This section is from the book "General Outline Of The Organization Of The Animal Kingdom, And Manual Of Comparative Anatomy", by Thomas Rymer Jones. Also available from Amazon: A General Outline of the Animal Kingdom and Manual of Comparative Anatomy.
Fig. 369. Generative apparatus of the Hen.
* Vide Purkinje, Symbolic ad ovi Avium historiam ante incubationem. 4to. Lipsiae, 1830.
(2104). The phenomena attending conception are therefore simply these: - The membranes of the ovisac are gradually thinned by absorption; and being embraced and squeezed by the infundibular commence-ment of the oviduct, the transparent zone or stigma gives way, allowing the ovulum, covered only by its membrana vitelli, to escape into the ovi-ductus. The rent ovisac is soon removed by absorption; and the ovulum, with its cieatricula, is left to be clothed with other investments: but the germinal vesicle is now no longer to be seen; its delicate covering-having been, as Purkinje supposes, ruptured by the violence to which it has been subjected.
(2105). It is during the passage of the ovulum through the canal of the oviduct that it becomes enclosed in the other parts entering into the composition of the egg: these are, the albumen, the chalazce, the membrana putaminis, and the calcareous shell.
(2106). The albumen, or glairy fluid forming the white of the egg, is secreted by the mucous membrane that lines the commencement of the oviduct; and being laid on, layer upon layer, gradually coats the membrana vitelli. Some of the albumen meanwhile becomes inspissated, so as to form an almost invisible membrane, the chalazae, which, being-twisted by the revolutions of the yelk, as it is pushed forward in the oviduct, is gathered into two delicate and spiral cords (fig. 371, c c), whereby the yelk is retained in situ after the egg is completed.
(2107). The ovulum, now covered with a thick coating of albumen, and furnished with the chalazae, at length approaches the terminal extremity of the oviduct, where a more tenacious material is poured out: it is here that the whole becomes encased in a dense membrane resembling very thin parchment, called "membrana putaminis;" and ultimately, on arriving in the last, dilated portion of the canal (fig. 369, g), the lining membrane of which secretes cretaceous matter, the shell is formed by the gradual accumulation of extremely minute, polygonal calcareous particles, so disposed upon the surface of the egg that imperceptible interstices are left between them for the purpose of transpiration.
(2108). Thus, as the oviduct is traced from its infundibular commencement, the different portions of it are seen successively to discharge the following functions: - the orifice of the infundibulum receives the ovulum from the ovisae; the succeeding portion, extending nearly three-fourths of its entire length, secretes the albumen and the chalazae; in the next tract it furnishes the membrana putaminis; and in the last place, the shell; after which, the complete egg is expelled through the cloaca.
(2109). The anatomy of the egg prior to the commencement of incubation is therefore sufficiently simple. Immediately beneath the shell is the membrana putaminis; which, however, we must here remark, consists of two layers; and at the larger end of the egg these layers separate, leaving a space (fig. 370, a, b), called the vesicula aeris; we may further notice that the chamber so formed is filled with air containing an unusual proportion of oxygen, destined to serve for the respiration of the future embryo. Enclosed in the membrana putaminis the student next finds the albumen and chalazas (fig. 371, c); and lastly, the yelk, enclosed in its proper membrane (fig. 370, c), the membrana vitelli.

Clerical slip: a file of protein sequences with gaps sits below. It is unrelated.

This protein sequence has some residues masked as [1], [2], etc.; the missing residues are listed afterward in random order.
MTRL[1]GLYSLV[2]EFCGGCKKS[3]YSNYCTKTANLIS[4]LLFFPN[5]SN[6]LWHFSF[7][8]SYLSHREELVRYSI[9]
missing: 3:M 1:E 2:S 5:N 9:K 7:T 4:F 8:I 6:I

(2110). We must dwell a little more at length, however, upon the composition of the yelk. The cicatricula (fig. 370, g) is made up of a thin membrane, which originally enclosed the vesicle of Purkinje (f); but this latter, although introduced into the diagram for the purpose of illustration, is in reality, as we have already seen, no longer visible; and we must now change the word cicatricula for that of blastoderm, which may be presumed to consist of the original cicatricula and the ruptured vesicle of Purkinje: it is from this blastoderm, or germinal membrane, as it is sometimes called, that the future being is developed.
Fig. 370. Anatomy of the egg.
(2111). Immediately over the blastoderm the membrana vitelli is slightly thickened (fig. 370, h); and beneath it is a canal (e), which leads to a chamber (d) placed in the centre of the yelk; this cavity is filled with a whitish granular substance.
(2112). Such is the composition of the complete egg of a Fowl, and, with the exception of trifling circumstances hereafter to be noticed, of that of vertebrate animals in general. The development of the embryo is accomplished in the following manner.
(2113). No sooner has incubation* commenced, than the blastoderm becomes distinctly separate from the yelk and the membrana vitelli, and, as it begins to spread, assumes the form of a central pellucid spot, surrounded by a broad dark ring (fig. 371, g, h); it at the same time becomes thickened and prominent, and is soon separable into three layers: of these, the exterior (fig. 372, c) is a serous layer: the internal, or that next the yelk (a), a mucous layer; and between the two is situated a vascular layer (b), in which vessels soon become apparent. These three layers are of the utmost importance, as from the first-mentioned all the serous structures, from the second all the mucous structure, and from the third the entire vascular system of the embryo originate.
* Dr. Karl Ernst v. Baer, uber Entwickelungsgeschichte der Thiere. Beobachtung und Reflexion. 4to. 1837.
Fig. 371. Egg at commencement of incubation.
Fig. 372. Earliest appearance of embryo.